Oftentimes, qui tam relators first raise their concerns publicly. However, whether it is on the public pulpit or up the chain of command of a dishonest employer, their voices are, too often, tuned out to the detriment of the public fisc.
Thankfully, federal and state False Claims Acts provide a viable avenue for exposing fraud. By deputizing private citizens, the qui tam provisions of the False Claims Act empower individuals in their fight against corporate fraudsters.
A recent $70 million False Claims Act settlement involving New York City is a perfect example of why we need the False Claims Act. In this case, Dr. Gabriel Feldman, a board-certified preventive medicine physician, was employed by the New York County Health Services Review Organization (NYCHSRO) as a local medical director, and he was tasked with determining whether Medicaid patients qualified for 24-hour personal care services (PCS) under Medicaid’s PCS program. However, time and time again, the City of New York overruled his PCS determinations, improperly authorizing PCS for thousands of New York Medicaid beneficiaries.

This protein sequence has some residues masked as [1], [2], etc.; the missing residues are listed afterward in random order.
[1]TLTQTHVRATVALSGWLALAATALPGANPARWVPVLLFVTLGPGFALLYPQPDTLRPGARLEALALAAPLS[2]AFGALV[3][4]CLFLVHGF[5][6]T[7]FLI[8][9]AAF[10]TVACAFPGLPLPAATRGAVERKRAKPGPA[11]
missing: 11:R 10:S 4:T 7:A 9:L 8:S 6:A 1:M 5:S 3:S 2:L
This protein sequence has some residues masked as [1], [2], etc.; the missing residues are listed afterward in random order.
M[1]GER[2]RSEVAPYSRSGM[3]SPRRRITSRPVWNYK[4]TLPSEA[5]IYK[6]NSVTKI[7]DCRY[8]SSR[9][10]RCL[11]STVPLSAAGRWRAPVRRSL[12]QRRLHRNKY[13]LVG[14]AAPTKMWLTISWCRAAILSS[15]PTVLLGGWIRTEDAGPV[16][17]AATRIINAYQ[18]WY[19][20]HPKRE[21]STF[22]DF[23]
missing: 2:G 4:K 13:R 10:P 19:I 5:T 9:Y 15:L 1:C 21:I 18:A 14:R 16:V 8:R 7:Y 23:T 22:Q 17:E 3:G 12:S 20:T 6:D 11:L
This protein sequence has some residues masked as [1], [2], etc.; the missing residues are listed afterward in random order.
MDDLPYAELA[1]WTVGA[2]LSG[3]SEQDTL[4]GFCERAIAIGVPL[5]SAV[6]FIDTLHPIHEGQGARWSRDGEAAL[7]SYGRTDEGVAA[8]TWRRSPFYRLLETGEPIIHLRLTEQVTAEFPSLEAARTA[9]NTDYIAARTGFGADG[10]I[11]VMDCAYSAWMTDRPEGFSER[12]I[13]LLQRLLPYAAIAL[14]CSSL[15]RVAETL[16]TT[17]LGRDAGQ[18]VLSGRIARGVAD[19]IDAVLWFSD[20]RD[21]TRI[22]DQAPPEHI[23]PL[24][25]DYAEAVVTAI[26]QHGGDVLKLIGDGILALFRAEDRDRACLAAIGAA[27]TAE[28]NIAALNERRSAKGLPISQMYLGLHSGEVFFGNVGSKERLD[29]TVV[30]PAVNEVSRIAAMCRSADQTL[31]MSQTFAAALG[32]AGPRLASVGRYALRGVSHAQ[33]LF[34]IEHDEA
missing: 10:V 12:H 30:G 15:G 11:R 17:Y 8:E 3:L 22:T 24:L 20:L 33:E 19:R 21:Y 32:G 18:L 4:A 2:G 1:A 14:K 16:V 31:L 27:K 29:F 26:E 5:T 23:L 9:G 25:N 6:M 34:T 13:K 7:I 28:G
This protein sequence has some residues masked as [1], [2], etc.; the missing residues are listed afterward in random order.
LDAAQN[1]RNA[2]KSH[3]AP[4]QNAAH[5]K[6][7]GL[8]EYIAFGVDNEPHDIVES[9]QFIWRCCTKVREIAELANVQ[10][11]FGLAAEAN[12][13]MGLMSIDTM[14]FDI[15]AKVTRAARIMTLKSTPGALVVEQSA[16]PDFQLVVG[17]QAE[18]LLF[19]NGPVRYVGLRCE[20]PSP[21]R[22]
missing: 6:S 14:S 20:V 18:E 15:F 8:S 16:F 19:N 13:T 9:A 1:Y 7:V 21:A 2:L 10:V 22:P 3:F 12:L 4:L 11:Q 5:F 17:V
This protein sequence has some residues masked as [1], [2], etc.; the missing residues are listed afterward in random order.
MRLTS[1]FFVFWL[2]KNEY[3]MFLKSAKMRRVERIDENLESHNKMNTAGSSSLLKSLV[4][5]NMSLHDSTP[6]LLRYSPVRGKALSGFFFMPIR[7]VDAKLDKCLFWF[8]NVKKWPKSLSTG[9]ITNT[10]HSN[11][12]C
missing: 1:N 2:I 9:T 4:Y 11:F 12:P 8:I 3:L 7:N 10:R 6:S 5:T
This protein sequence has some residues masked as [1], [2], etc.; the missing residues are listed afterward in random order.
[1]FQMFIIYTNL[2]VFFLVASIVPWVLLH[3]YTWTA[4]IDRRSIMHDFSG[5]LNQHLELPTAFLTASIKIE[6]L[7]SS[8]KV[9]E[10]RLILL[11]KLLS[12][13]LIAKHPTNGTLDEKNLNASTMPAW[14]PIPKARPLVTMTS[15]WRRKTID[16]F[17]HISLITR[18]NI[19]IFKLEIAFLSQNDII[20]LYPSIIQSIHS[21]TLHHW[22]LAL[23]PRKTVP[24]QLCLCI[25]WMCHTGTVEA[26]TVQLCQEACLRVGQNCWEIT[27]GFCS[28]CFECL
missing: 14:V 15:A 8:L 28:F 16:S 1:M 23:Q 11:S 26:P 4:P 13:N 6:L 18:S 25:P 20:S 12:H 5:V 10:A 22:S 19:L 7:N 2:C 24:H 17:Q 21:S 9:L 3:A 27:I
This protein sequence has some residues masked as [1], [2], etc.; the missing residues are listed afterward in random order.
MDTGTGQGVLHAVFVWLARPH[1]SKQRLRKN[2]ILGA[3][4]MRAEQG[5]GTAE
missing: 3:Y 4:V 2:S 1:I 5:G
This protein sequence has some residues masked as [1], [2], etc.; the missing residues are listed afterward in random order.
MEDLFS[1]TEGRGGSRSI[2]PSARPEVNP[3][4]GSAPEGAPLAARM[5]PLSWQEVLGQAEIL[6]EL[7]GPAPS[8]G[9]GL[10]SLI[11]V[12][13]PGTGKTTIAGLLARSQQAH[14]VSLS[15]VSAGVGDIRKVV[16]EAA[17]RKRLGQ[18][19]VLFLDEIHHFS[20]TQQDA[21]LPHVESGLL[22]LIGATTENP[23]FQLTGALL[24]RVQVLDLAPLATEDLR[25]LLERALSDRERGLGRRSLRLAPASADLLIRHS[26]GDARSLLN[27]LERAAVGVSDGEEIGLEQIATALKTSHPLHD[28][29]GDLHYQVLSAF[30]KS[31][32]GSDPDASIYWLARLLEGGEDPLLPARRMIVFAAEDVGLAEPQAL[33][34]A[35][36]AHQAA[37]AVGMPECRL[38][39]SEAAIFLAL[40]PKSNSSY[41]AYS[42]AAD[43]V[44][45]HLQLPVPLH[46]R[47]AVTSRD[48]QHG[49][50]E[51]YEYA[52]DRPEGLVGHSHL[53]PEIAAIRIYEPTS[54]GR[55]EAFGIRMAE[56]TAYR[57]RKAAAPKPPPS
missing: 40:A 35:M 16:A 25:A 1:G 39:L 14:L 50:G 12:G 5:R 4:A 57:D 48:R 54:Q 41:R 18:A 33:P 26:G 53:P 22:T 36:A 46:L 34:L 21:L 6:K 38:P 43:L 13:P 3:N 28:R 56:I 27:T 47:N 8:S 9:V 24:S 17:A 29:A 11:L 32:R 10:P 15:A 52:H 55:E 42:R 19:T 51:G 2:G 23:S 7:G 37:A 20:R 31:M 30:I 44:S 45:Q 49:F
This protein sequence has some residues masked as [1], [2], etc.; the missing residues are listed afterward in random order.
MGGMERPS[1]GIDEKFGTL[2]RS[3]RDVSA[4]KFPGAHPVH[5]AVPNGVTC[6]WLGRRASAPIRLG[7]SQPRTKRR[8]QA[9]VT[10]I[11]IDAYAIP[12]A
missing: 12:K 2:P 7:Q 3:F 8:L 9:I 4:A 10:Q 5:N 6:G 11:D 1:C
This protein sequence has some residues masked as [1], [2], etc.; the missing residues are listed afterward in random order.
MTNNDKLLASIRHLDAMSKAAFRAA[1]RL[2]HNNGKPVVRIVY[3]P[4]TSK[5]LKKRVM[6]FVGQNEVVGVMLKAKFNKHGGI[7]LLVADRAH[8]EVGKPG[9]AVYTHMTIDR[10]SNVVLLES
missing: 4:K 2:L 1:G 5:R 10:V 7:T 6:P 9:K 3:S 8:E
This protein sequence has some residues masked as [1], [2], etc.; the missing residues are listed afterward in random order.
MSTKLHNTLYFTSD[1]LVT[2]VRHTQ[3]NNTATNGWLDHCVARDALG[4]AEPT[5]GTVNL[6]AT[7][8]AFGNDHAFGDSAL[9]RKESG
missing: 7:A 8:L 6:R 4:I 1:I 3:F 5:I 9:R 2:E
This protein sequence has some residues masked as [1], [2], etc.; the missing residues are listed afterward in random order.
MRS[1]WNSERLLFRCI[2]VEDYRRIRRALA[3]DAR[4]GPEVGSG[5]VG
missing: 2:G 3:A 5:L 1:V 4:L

Since 1993, Dr. Feldman voices his concerns, both internally and externally. For example, Dr. Feldman testified publicly before the New York City Council in 1993, stating that the City’s PCS program was causing the government to make unjustified payments representing, “…hundreds of millions of dollars in Medicaid waste.” He also complained repeatedly to his supervisors at the NYCHSRO. However, each time, his concerns fell on deaf ears.
Finally, in 2009, Dr. Feldman filed a qui tam action against the City, laying out the allegations of fraud and detailing the City’s complete disregard for the applicable Medicaid regulations.
Recently, the City of New York finally listened, when it inked a check for $70 million. For his courageous efforts, Dr. Feldman received a handsome reward of $14.5 million.
For more information about qui tam law and healthcare fraud, contact Nolan & Auerbach, P.A.